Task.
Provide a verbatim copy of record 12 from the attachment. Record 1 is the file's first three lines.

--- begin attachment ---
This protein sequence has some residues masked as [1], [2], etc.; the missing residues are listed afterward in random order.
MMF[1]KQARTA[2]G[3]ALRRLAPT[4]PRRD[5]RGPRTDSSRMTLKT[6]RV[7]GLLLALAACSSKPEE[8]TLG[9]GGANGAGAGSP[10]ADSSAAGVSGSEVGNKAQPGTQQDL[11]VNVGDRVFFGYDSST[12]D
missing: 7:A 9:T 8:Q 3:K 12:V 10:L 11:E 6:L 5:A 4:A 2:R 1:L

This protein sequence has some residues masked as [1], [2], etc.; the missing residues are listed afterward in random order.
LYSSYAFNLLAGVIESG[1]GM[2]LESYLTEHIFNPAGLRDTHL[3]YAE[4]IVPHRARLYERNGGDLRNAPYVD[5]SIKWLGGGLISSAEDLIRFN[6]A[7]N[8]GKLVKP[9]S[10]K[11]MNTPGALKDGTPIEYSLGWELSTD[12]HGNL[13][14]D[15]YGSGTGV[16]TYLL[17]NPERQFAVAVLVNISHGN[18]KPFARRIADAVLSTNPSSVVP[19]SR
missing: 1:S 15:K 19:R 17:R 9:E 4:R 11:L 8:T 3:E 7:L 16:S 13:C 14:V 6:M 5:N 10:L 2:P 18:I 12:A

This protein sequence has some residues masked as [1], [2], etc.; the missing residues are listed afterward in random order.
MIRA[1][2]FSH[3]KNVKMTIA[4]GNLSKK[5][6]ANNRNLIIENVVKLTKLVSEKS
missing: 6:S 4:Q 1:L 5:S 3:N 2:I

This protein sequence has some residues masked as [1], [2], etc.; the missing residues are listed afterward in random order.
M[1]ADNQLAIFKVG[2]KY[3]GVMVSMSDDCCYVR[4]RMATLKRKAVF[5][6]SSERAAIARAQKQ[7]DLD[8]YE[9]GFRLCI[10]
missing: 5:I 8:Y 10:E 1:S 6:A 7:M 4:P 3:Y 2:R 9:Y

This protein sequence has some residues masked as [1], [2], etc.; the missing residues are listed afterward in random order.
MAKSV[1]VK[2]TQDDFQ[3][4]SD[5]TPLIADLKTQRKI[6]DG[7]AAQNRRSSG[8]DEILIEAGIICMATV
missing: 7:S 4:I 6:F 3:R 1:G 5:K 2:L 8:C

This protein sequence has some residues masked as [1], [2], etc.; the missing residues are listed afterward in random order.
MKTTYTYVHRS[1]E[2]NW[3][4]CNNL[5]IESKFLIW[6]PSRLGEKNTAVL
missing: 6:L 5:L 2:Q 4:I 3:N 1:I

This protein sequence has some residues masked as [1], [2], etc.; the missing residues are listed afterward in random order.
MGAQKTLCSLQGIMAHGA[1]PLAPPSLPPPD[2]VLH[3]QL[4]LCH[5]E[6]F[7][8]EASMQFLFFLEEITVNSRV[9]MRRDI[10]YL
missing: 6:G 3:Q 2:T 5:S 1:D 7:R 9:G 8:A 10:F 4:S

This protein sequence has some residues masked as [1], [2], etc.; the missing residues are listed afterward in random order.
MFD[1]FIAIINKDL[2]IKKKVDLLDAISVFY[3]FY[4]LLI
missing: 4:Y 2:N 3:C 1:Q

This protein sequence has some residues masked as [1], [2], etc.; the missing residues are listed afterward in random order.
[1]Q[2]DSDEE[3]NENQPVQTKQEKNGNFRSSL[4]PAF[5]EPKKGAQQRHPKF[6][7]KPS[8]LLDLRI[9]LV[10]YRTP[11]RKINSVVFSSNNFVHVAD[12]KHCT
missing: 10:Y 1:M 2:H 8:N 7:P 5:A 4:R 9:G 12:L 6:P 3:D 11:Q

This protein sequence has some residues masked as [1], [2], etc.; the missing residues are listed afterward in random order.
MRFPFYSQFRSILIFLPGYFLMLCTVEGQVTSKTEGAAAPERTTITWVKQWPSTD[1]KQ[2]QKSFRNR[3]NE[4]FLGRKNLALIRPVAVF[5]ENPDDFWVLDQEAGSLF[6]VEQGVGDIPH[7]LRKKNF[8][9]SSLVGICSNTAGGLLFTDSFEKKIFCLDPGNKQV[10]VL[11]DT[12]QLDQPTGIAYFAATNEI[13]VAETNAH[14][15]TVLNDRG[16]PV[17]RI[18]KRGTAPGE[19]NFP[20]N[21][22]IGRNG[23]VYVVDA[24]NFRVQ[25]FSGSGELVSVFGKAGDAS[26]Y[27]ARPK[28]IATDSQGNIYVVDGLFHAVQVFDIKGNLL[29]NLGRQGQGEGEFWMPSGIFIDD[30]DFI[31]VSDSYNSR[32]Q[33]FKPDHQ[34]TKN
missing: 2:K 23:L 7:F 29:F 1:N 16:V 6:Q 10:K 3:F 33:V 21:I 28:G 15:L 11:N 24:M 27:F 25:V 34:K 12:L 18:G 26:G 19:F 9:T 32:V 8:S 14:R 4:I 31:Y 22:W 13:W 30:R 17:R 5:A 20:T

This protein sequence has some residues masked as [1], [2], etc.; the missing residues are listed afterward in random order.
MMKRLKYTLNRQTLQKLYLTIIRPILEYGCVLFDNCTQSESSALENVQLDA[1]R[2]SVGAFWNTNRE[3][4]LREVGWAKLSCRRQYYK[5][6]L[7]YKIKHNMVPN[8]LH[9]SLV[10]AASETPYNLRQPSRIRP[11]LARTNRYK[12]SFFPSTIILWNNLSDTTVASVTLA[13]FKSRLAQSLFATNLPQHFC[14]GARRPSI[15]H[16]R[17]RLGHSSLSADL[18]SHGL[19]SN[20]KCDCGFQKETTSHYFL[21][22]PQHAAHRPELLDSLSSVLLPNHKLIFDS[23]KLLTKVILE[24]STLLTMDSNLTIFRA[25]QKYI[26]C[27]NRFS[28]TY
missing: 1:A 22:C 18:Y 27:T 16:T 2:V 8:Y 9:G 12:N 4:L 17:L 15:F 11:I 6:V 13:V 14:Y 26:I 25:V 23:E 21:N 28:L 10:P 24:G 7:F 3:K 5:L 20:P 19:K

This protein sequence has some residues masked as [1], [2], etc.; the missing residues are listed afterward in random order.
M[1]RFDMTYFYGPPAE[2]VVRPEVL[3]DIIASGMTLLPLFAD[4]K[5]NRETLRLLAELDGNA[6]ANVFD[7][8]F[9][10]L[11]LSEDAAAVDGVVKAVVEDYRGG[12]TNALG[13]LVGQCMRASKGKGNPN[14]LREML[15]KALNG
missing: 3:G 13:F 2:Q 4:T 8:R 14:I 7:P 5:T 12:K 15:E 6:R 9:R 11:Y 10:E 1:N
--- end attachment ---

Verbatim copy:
This protein sequence has some residues masked as [1], [2], etc.; the missing residues are listed afterward in random order.
M[1]RFDMTYFYGPPAE[2]VVRPEVL[3]DIIASGMTLLPLFAD[4]K[5]NRETLRLLAELDGNA[6]ANVFD[7][8]F[9][10]L[11]LSEDAAAVDGVVKAVVEDYRGG[12]TNALG[13]LVGQCMRASKGKGNPN[14]LREML[15]KALNG
missing: 3:G 13:F 2:Q 4:T 8:R 14:I 7:P 5:T 12:K 15:E 6:R 9:R 11:Y 10:E 1:N